1. Persuasive Design Doesn’t Address What We Think
Persuasive design focuses on people’s actions, or behavior, not their attitudes, or what they think. Why? The relationship between action and attitude is hard to measure. Despite that, most people—even academics—assume there is some relationship between what we think and what we do. In fact, there is a long-standing theory in persuasion circles called the theory of reasoned action. The evidence supporting it is considerable.  But, it will likely remain a theory, because it is difficult to prove entirely.
To me, the connection between what we think and what we do is like gravity. It is a long-held theory. As a theory, it makes sense and has supporting evidence. However, the exact nature of this complex relationship might be impossible to prove once and for all.
Here is my challenge. Although gravity is a theory, we still respect it. We plan for it. We don’t jump out of an airplane without a parachute because gravity is only a theory. A parachute like that shown in Figure 1 lets people defy gravity.
Persuasive design does not take attitude into account much in its planning, even though attitude is powerful. One famous example of attitude affecting action is the scientific taste test between the soft drinks Coke and Pepsi. (I mean the scientific one, not the tests for commercials.) When the taste test was blind, people chose Pepsi. When the taste test was not blind, people chose Coke. In other words, people’s attitude toward Coke was so strong, it drove people to choose Coke over their actual taste preference.  Brain scans showed that taste tests in which brands were visible actually triggered different brain activity than the blind taste tests did. That’s potent. Can we really afford to ignore it?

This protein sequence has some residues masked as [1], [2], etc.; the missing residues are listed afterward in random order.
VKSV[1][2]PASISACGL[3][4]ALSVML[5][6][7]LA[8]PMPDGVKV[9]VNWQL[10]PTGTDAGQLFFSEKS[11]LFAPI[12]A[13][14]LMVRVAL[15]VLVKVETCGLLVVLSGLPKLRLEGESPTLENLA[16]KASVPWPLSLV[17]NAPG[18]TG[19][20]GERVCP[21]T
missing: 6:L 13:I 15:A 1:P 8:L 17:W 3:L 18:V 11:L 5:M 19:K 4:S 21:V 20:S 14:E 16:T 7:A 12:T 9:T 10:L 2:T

2. Persuasive Design Leaves Out Content
In my experience, content affects both what people think and what they do. Figure 2 shows a few examples.
When we include content in our planning for persuasive design, we gain greater opportunity to influence. Let’s look at an example from the health industry. CNN recently featured an exciting self-help treatment Kaiser Permanente launched to help people recover from an eating disorder.  Central to this treatment is content—a guide on how to overcome binge eating—and occasional coaching. As CNN described:
“Half the participants were assigned to treatment as usual. They received notifications about available nutritional services, medical treatments, healthy eating, and weight management programs.
“The other half were assigned to a self-guided program for 12 weeks, detailed in a book called Overcoming Binge Eating … and met individually with a health educator for eight sessions. Under the program, binge eaters kept food diaries and wrote what triggered their behaviors.”
Researchers found statistically significant results in favor of the self-help treatment. After a year, 63% of the patients in the self-help treatment had recovered from binge eating—compared to only 28% of the patients in the healthy eating program. The right content and coaching changed these people’s eating behavior. Are we letting content be all it can be in our persuasive designs?